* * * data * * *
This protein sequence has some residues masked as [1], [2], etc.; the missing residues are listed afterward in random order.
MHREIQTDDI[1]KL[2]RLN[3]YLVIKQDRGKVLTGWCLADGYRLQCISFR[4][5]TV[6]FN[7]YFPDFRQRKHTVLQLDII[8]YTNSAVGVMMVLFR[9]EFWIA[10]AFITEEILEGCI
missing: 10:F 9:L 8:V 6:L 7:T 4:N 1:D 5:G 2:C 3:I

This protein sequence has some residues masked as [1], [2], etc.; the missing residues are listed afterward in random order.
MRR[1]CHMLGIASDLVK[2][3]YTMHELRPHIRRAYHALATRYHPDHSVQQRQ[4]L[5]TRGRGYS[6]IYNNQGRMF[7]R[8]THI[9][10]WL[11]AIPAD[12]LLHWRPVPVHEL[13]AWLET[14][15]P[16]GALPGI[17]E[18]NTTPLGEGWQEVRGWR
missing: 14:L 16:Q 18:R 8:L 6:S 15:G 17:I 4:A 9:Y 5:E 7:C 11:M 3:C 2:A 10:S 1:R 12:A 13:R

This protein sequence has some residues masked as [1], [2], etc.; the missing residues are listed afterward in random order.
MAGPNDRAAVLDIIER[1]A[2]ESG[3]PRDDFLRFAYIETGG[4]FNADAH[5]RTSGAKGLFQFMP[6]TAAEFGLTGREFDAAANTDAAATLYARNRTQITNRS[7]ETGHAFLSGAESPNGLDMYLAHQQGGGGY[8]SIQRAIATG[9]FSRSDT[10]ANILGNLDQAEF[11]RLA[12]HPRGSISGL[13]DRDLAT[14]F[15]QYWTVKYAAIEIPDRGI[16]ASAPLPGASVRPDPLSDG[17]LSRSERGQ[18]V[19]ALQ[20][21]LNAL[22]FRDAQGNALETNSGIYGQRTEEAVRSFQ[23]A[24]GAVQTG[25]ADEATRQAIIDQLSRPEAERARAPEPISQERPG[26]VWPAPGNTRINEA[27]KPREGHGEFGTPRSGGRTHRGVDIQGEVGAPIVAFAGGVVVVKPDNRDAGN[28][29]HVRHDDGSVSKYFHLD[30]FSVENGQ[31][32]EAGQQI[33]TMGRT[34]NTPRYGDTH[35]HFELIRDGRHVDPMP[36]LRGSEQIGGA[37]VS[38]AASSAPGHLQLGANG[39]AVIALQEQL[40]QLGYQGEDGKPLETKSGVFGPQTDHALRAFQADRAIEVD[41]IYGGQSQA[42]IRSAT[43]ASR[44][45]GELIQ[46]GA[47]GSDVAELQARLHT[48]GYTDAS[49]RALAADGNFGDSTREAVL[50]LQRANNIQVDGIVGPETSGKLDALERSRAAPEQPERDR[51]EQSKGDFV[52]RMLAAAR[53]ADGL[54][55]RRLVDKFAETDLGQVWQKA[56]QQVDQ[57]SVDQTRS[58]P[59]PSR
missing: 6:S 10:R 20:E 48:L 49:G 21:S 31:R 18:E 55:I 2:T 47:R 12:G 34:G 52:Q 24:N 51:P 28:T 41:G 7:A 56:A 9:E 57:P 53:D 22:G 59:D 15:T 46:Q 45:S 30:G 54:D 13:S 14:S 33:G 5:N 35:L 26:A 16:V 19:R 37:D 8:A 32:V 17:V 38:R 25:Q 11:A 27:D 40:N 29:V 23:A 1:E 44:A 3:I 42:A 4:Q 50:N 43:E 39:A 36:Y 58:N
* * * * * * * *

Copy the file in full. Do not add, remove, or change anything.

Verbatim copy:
This protein sequence has some residues masked as [1], [2], etc.; the missing residues are listed afterward in random order.
MHREIQTDDI[1]KL[2]RLN[3]YLVIKQDRGKVLTGWCLADGYRLQCISFR[4][5]TV[6]FN[7]YFPDFRQRKHTVLQLDII[8]YTNSAVGVMMVLFR[9]EFWIA[10]AFITEEILEGCI
missing: 10:F 9:L 8:V 6:L 7:T 4:N 1:D 5:G 2:C 3:I

This protein sequence has some residues masked as [1], [2], etc.; the missing residues are listed afterward in random order.
MRR[1]CHMLGIASDLVK[2][3]YTMHELRPHIRRAYHALATRYHPDHSVQQRQ[4]L[5]TRGRGYS[6]IYNNQGRMF[7]R[8]THI[9][10]WL[11]AIPAD[12]LLHWRPVPVHEL[13]AWLET[14][15]P[16]GALPGI[17]E[18]NTTPLGEGWQEVRGWR
missing: 14:L 16:Q 18:R 8:L 6:S 15:G 17:I 4:A 9:Y 5:E 7:C 11:M 3:C 2:A 10:S 1:R 12:A 13:R

This protein sequence has some residues masked as [1], [2], etc.; the missing residues are listed afterward in random order.
MAGPNDRAAVLDIIER[1]A[2]ESG[3]PRDDFLRFAYIETGG[4]FNADAH[5]RTSGAKGLFQFMP[6]TAAEFGLTGREFDAAANTDAAATLYARNRTQITNRS[7]ETGHAFLSGAESPNGLDMYLAHQQGGGGY[8]SIQRAIATG[9]FSRSDT[10]ANILGNLDQAEF[11]RLA[12]HPRGSISGL[13]DRDLAT[14]F[15]QYWTVKYAAIEIPDRGI[16]ASAPLPGASVRPDPLSDG[17]LSRSERGQ[18]V[19]ALQ[20][21]LNAL[22]FRDAQGNALETNSGIYGQRTEEAVRSFQ[23]A[24]GAVQTG[25]ADEATRQAIIDQLSRPEAERARAPEPISQERPG[26]VWPAPGNTRINEA[27]KPREGHGEFGTPRSGGRTHRGVDIQGEVGAPIVAFAGGVVVVKPDNRDAGN[28][29]HVRHDDGSVSKYFHLD[30]FSVENGQ[31][32]EAGQQI[33]TMGRT[34]NTPRYGDTH[35]HFELIRDGRHVDPMP[36]LRGSEQIGGA[37]VS[38]AASSAPGHLQLGANG[39]AVIALQEQL[40]QLGYQGEDGKPLETKSGVFGPQTDHALRAFQADRAIEVD[41]IYGGQSQA[42]IRSAT[43]ASR[44][45]GELIQ[46]GA[47]GSDVAELQARLHT[48]GYTDAS[49]RALAADGNFGDSTREAVL[50]LQRANNIQVDGIVGPETSGKLDALERSRAAPEQPERDR[51]EQSKGDFV[52]RMLAAAR[53]ADGL[54][55]RRLVDKFAETDLGQVWQKA[56]QQVDQ[57]SVDQTRS[58]P[59]PSR
missing: 6:S 10:R 20:E 48:L 49:G 21:S 31:R 18:E 55:I 2:T 47:R 12:G 34:G 52:Q 24:N 51:P 28:T 41:G 7:A 56:A 9:E 57:P 53:D 22:G 59:D 15:T 46:Q 45:S 30:G 54:D 13:S 14:S 33:G 5:N 35:L 26:A 16:V 19:R 37:D 8:A 32:V 17:V 38:R 25:Q 11:A 27:D 40:N 29:V 23:A 1:E 44:A 3:I 42:A 4:Q 50:N 43:E 39:A 36:Y 58:N